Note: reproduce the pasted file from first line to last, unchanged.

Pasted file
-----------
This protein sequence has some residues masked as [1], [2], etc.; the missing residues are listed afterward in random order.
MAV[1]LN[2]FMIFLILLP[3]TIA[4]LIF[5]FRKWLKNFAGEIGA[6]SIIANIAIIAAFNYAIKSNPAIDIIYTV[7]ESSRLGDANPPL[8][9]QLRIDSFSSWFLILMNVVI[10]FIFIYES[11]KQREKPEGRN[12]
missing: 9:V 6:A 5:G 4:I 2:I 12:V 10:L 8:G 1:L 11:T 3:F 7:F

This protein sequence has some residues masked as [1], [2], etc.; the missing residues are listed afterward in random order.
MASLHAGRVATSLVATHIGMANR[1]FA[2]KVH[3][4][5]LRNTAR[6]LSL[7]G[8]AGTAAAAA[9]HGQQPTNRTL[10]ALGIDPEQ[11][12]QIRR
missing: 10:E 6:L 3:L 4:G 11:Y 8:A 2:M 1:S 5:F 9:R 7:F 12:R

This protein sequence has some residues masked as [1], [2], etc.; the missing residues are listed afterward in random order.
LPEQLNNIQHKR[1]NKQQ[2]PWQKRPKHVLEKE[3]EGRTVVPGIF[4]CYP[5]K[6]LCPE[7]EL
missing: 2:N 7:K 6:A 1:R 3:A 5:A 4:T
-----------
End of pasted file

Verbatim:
This protein sequence has some residues masked as [1], [2], etc.; the missing residues are listed afterward in random order.
MAV[1]LN[2]FMIFLILLP[3]TIA[4]LIF[5]FRKWLKNFAGEIGA[6]SIIANIAIIAAFNYAIKSNPAIDIIYTV[7]ESSRLGDANPPL[8][9]QLRIDSFSSWFLILMNVVI[10]FIFIYES[11]KQREKPEGRN[12]
missing: 9:V 6:A 5:G 4:I 2:I 12:V 10:L 8:G 1:L 11:T 3:F 7:F

This protein sequence has some residues masked as [1], [2], etc.; the missing residues are listed afterward in random order.
MASLHAGRVATSLVATHIGMANR[1]FA[2]KVH[3][4][5]LRNTAR[6]LSL[7]G[8]AGTAAAAA[9]HGQQPTNRTL[10]ALGIDPEQ[11][12]QIRR
missing: 10:E 6:L 3:L 4:G 11:Y 8:A 2:M 1:S 5:F 9:R 7:F 12:R

This protein sequence has some residues masked as [1], [2], etc.; the missing residues are listed afterward in random order.
LPEQLNNIQHKR[1]NKQQ[2]PWQKRPKHVLEKE[3]EGRTVVPGIF[4]CYP[5]K[6]LCPE[7]EL
missing: 2:N 7:K 6:A 1:R 3:A 5:A 4:T